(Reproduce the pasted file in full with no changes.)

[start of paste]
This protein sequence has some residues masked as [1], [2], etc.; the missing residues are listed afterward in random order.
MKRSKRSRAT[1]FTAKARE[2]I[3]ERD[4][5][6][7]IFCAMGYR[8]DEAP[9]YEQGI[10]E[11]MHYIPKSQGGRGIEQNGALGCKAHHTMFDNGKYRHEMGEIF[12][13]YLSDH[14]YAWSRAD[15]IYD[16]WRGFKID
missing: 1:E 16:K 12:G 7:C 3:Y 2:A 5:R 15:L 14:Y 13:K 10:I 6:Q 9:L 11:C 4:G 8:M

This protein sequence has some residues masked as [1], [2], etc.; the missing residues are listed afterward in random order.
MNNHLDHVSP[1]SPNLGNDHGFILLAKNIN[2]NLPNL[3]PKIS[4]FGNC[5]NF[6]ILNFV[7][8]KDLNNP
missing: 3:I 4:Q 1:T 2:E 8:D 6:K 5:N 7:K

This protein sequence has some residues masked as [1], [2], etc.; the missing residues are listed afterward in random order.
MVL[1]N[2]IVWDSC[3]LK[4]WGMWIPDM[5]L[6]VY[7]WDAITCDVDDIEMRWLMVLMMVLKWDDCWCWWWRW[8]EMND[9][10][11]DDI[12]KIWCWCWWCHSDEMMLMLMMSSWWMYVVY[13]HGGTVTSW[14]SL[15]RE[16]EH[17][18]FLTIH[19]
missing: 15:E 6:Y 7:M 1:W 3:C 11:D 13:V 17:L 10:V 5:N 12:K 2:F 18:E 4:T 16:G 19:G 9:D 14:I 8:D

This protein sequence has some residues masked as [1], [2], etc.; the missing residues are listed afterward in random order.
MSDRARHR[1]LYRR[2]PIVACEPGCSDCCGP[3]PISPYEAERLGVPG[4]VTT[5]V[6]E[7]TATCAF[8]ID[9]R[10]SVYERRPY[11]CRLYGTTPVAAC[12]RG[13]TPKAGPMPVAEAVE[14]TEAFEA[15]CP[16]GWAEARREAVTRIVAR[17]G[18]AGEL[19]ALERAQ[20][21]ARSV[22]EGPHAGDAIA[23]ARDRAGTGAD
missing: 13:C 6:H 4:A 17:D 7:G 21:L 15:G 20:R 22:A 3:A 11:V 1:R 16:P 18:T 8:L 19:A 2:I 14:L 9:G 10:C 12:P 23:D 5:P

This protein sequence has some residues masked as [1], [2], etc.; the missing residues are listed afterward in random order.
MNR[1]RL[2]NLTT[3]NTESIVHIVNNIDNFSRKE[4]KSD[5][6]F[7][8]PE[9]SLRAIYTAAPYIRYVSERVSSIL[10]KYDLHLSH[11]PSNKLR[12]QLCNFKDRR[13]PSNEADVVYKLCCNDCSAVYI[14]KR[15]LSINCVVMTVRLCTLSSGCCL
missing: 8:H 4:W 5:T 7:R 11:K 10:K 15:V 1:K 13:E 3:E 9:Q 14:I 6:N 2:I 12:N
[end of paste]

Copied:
This protein sequence has some residues masked as [1], [2], etc.; the missing residues are listed afterward in random order.
MKRSKRSRAT[1]FTAKARE[2]I[3]ERD[4][5][6][7]IFCAMGYR[8]DEAP[9]YEQGI[10]E[11]MHYIPKSQGGRGIEQNGALGCKAHHTMFDNGKYRHEMGEIF[12][13]YLSDH[14]YAWSRAD[15]IYD[16]WRGFKID
missing: 1:E 16:K 12:G 7:C 3:Y 2:A 5:R 15:L 14:Y 13:K 10:I 6:Q 9:L 11:C 4:G 8:M

This protein sequence has some residues masked as [1], [2], etc.; the missing residues are listed afterward in random order.
MNNHLDHVSP[1]SPNLGNDHGFILLAKNIN[2]NLPNL[3]PKIS[4]FGNC[5]NF[6]ILNFV[7][8]KDLNNP
missing: 3:I 4:Q 1:T 2:E 8:D 6:K 5:N 7:K

This protein sequence has some residues masked as [1], [2], etc.; the missing residues are listed afterward in random order.
MVL[1]N[2]IVWDSC[3]LK[4]WGMWIPDM[5]L[6]VY[7]WDAITCDVDDIEMRWLMVLMMVLKWDDCWCWWWRW[8]EMND[9][10][11]DDI[12]KIWCWCWWCHSDEMMLMLMMSSWWMYVVY[13]HGGTVTSW[14]SL[15]RE[16]EH[17][18]FLTIH[19]
missing: 15:E 6:Y 7:M 1:W 3:C 11:D 13:V 17:L 10:V 5:N 12:K 2:F 18:E 4:T 16:G 19:G 9:D 14:I 8:D

This protein sequence has some residues masked as [1], [2], etc.; the missing residues are listed afterward in random order.
MSDRARHR[1]LYRR[2]PIVACEPGCSDCCGP[3]PISPYEAERLGVPG[4]VTT[5]V[6]E[7]TATCAF[8]ID[9]R[10]SVYERRPY[11]CRLYGTTPVAAC[12]RG[13]TPKAGPMPVAEAVE[14]TEAFEA[15]CP[16]GWAEARREAVTRIVAR[17]G[18]AGEL[19]ALERAQ[20][21]ARSV[22]EGPHAGDAIA[23]ARDRAGTGAD
missing: 13:C 6:H 4:A 17:D 7:G 21:L 15:G 20:R 22:A 3:A 11:V 1:R 16:P 18:T 8:L 19:A 2:I 14:L 9:G 10:C 12:P 23:D 5:P

This protein sequence has some residues masked as [1], [2], etc.; the missing residues are listed afterward in random order.
MNR[1]RL[2]NLTT[3]NTESIVHIVNNIDNFSRKE[4]KSD[5][6]F[7][8]PE[9]SLRAIYTAAPYIRYVSERVSSIL[10]KYDLHLSH[11]PSNKLR[12]QLCNFKDRR[13]PSNEADVVYKLCCNDCSAVYI[14]KR[15]LSINCVVMTVRLCTLSSGCCL
missing: 8:H 4:W 5:T 7:R 11:K 10:K 15:V 1:K 13:E 3:E 9:Q 14:I 6:N 2:I 12:N